Congrats on accepting the challenge. Best of luck to you along your path. You’ll never regret monetary sacrifice if you use your time effectively to pursue what is important to you. Look at most people with a million or two in the bank… the majority wish they have ten.



  11. Large quantities of chocolate! What movie was it where they said that eating large quantities of chocolate was biochemically identical to falling in love? ‘Devils Advocate’ with Pacino was it? Anyway, yeah, I’ve found that works better than caffeine, the only problem is you can’t do it too often because you’re also consuming a lot of sugar and therefore calories while you’re at it…



  12. I feel I’m more productive later on in the day. I start work (I own a landscaping company) at around 10-11am and work until 6ish. If i’m busy, I work ’till dark. Coming home that late is rewarding to me.

    Also, why isn’t there a “Under 18″ age selection on the poll?



  13. Hi Tim! I think Mary-Jane has co-authored more most creative stuff. Of course it requires some serious editing the next day. I like to get intensely passionate to write a great sales piece, and The Cranberries is great music for that.

    Can you explain the chemistry behind espresso 20 min nap? I thought caffeine kicked in within 5 minutes. I know it works because I’ve done this unintentionally, but it doesn’t make sense! And wine and tea?

    p.s. your favorite 4HWW Ning group is up to 161 members! (click my name above!)


  14. I agree on the music without lyrics. I tend to sing along with everything, and if the words mean something (english) to my subconcious it distracts from my own inner dialog. Music as opposed to random sounds is definitely desirable because it is predictable, and rythmic. I think the main thing I need to be able to write well, is to really feel what it is Im writing. If Im in a bad mood, tired, stressed, or otherwise out of synch with the type of piece Im working on, then it becomes too mechanical. It loses the conversational feel that keeps things interesting.


  15. When I wrote the first draft of my first book I found that writing 2 – 4 pages per day was the best tactic. Sometimes, if motivated, I would do more…but that was my minimum. Also, like you said….it was okay (infact a good idea)to write the sections of chapters out of order…when I was inspired by the theme of that section.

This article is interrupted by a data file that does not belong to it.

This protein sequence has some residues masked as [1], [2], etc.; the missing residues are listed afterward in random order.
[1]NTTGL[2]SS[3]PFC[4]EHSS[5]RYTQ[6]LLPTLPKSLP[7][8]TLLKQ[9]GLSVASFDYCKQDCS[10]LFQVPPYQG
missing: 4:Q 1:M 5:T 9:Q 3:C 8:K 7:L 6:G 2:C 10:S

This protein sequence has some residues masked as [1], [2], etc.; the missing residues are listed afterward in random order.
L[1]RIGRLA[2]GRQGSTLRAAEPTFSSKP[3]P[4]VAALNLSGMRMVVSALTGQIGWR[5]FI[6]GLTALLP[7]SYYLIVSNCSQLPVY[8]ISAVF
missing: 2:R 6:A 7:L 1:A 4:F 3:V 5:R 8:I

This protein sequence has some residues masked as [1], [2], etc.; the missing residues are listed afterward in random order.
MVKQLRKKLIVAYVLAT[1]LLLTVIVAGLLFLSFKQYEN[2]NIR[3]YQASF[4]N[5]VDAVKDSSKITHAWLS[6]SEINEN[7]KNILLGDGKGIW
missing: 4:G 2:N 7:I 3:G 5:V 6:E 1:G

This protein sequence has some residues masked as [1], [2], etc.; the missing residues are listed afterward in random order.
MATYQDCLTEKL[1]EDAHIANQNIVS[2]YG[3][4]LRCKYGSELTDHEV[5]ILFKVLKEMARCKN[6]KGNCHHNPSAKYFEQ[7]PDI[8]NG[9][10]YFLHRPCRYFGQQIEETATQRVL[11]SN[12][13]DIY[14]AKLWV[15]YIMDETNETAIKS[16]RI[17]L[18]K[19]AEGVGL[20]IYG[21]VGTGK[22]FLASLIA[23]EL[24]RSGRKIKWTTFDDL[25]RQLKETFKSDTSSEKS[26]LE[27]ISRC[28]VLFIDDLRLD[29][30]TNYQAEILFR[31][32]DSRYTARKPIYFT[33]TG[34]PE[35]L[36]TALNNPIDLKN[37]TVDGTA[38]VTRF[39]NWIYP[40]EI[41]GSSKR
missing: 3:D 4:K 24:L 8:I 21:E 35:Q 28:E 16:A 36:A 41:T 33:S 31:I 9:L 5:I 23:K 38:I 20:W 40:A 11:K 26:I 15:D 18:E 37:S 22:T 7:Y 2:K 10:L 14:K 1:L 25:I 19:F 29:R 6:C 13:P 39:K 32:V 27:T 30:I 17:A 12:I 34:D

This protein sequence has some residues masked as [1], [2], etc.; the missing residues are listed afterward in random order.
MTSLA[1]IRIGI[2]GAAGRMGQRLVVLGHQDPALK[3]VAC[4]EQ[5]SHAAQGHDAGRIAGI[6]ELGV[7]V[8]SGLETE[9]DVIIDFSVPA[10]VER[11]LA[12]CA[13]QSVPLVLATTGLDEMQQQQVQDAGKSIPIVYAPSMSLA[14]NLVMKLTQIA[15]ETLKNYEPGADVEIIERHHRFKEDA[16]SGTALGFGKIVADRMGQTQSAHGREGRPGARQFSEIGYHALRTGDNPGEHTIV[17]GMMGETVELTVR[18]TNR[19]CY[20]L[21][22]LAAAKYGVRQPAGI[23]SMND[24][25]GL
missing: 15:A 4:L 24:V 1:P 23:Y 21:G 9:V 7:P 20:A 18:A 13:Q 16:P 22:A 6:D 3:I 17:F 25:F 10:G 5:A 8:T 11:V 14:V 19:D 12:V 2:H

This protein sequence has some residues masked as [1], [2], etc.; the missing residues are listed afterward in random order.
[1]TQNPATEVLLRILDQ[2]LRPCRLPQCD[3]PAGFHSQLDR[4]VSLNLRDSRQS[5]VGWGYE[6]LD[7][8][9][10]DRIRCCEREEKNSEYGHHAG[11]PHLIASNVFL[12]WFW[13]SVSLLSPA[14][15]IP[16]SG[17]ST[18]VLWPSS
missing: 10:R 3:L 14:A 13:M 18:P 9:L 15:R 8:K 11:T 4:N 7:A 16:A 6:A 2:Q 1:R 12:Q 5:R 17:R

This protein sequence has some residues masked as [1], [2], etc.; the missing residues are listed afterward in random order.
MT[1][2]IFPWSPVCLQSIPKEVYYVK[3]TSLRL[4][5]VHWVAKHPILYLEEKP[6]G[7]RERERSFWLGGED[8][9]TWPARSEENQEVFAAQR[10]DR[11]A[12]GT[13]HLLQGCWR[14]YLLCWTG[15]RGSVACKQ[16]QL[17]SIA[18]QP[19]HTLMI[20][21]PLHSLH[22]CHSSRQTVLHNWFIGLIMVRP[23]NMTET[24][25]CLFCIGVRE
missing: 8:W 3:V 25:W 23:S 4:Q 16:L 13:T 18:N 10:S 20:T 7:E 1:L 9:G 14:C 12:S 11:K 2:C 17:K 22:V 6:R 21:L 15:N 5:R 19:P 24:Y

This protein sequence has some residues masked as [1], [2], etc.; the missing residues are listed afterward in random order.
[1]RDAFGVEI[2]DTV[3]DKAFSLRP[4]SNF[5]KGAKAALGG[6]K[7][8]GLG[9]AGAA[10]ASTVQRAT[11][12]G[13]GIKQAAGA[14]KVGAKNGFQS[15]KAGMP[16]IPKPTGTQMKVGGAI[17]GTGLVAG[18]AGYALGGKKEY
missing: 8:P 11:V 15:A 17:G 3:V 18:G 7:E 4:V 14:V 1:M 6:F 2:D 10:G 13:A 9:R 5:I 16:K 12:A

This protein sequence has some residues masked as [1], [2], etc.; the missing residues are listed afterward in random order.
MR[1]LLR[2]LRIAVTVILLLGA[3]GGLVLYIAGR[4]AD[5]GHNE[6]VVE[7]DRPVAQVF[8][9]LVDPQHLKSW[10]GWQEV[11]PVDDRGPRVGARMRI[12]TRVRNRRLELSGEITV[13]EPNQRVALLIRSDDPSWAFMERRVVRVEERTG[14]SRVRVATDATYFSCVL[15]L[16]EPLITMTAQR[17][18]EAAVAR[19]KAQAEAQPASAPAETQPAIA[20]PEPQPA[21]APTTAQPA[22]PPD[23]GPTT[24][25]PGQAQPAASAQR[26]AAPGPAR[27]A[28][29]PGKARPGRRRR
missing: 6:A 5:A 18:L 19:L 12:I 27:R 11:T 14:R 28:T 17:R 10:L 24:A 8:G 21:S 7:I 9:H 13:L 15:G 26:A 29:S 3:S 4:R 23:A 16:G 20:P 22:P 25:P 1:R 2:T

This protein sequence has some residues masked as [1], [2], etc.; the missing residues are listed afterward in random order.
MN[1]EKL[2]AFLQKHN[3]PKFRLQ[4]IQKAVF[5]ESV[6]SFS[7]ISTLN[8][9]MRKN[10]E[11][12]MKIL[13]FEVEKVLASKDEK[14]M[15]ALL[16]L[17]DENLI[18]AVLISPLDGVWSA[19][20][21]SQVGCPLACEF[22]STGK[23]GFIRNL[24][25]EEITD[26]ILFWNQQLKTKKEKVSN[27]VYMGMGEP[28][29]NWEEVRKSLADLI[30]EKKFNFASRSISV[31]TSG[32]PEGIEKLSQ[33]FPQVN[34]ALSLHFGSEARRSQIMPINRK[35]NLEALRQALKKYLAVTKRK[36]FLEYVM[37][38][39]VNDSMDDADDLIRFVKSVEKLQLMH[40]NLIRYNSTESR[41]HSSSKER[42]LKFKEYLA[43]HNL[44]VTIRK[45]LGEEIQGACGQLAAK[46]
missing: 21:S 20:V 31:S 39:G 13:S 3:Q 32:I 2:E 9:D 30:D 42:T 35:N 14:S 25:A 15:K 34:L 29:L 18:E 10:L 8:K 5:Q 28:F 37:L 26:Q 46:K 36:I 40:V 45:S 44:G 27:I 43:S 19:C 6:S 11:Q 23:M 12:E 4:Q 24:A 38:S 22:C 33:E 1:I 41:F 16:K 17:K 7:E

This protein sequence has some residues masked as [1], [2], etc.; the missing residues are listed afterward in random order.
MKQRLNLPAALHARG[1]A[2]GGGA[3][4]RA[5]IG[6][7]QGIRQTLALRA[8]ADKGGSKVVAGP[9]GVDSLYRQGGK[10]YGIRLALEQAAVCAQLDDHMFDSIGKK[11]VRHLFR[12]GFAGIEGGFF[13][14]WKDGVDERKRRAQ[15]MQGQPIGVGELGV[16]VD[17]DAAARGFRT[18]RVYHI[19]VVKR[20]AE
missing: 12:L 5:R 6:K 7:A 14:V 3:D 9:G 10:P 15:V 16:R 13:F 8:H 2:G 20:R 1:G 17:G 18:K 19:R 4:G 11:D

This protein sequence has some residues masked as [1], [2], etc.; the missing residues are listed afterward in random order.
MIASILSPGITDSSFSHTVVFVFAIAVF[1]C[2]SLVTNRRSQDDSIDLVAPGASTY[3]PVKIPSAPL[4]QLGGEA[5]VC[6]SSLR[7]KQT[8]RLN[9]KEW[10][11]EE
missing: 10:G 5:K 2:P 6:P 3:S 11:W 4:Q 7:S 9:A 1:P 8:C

Finally, remember that the first draft is just that…a draft. I did better work when I realized that there was a lot of time to edit the book. I could add or delete things throughout the process…but the goal of the first draft was to get it done so the editing phase could begin.



  16. Tim,

    Great stuff. I always appreciate your approach and application to things. For me it seems as though I get ‘creative dumps’. Meaning I can write 10 articles, 3 newsletters and a few other work projects in a few hours with white noise and a good natural stimulant as well, rather than locking myself in a room attempting to write. That is a prescription for serious brain block for me and too much pressure. For me, IMHO, pressure too many expections = little output. That’s why the 4 hour workweek has helped me tremendously to accomplish more and LIVE!

    I also notice having good protein that morning, not alot of grains, enough water makes a big difference. Clear mind, clean body- makes for great creativity.

    I set a task list but also am cautious to not be overly disciplined. Too much discipline in my writing with no fun makes for no payoff and pathetic writing. So I have to do something fun that day- play with kids, dance around my house ( lol), workout, watch something on TV that I would otherwise not take time for ( like a cooking show!)..and then I brain dump.



  17. I find that 1-5 are usually my most productive hours as well – which is unfortunate because as a college student I have to be awake at normal hours in the morning. Also, I never feel like doing anything during the day; I save most of my tasks to do at night and when I do this I find everything to be more enjoyable as well.

    I wish I had a better sleep schedule, and so I think I’m going to look into your nap ideas. I never took naps until last year so it’s a hard schedule to get in to, but I feel like it would be worth it.



    I’ve done a lot of writing, both creative and technical, for my collegiate education and the deadline-driven world of marketing. Similar to Mr. Ferriss, after the midnight hour seems to be my most productive. As we are all aware, the realtime demands of our professions may not afford us this luxury of choosing when, where, and how.

    Throughout the past couple of years, I’ve come across a few strategies that I utilize for both pressure and non-pressure situations:

    1. PROPER WARM UP — start with free writing, where you start writing and don’t stop, even if you have nothing to say, just babble! This forces your mind to spit out content, getting your creative juices going! By the time you start the writing process, you’ll be distraction free – no matter the environment.

    2. ADDRESS THE READER’S NEEDS — put yourself in the eyes of your audience, what do THEY hope to learn and gain from your insight and fulfill their desires.

    3. PROPER ENDINGS — end with a call-to-action, what is it that you want your audience to do or think.

    Hope this helps! I’ve tried these techniques working next to a full force of copier sales reps and it hasn’t let me down yet.

    PS – try not to multi-task! Getting in the zone is half the battle, staying there is the other.